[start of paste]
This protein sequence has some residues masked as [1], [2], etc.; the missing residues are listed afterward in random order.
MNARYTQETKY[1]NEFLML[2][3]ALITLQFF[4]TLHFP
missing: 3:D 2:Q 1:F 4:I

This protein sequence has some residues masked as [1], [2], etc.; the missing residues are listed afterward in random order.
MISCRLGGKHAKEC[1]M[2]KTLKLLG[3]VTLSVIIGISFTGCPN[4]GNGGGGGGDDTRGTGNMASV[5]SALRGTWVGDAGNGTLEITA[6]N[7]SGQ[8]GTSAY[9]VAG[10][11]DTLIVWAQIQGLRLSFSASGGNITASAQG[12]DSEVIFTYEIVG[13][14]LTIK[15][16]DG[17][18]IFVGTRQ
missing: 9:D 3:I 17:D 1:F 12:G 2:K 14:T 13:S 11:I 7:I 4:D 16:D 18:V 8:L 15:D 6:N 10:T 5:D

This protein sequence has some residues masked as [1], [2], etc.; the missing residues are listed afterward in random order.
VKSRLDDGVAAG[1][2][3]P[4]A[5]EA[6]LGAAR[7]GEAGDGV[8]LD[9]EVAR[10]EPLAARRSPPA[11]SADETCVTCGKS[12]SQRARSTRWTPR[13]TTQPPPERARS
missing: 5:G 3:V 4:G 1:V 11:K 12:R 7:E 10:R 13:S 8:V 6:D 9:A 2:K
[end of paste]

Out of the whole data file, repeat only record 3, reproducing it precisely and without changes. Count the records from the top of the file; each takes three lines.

This protein sequence has some residues masked as [1], [2], etc.; the missing residues are listed afterward in random order.
VKSRLDDGVAAG[1][2][3]P[4]A[5]EA[6]LGAAR[7]GEAGDGV[8]LD[9]EVAR[10]EPLAARRSPPA[11]SADETCVTCGKS[12]SQRARSTRWTPR[13]TTQPPPERARS
missing: 5:G 3:V 4:G 1:V 11:K 12:R 7:E 10:R 13:S 8:V 6:D 9:A 2:K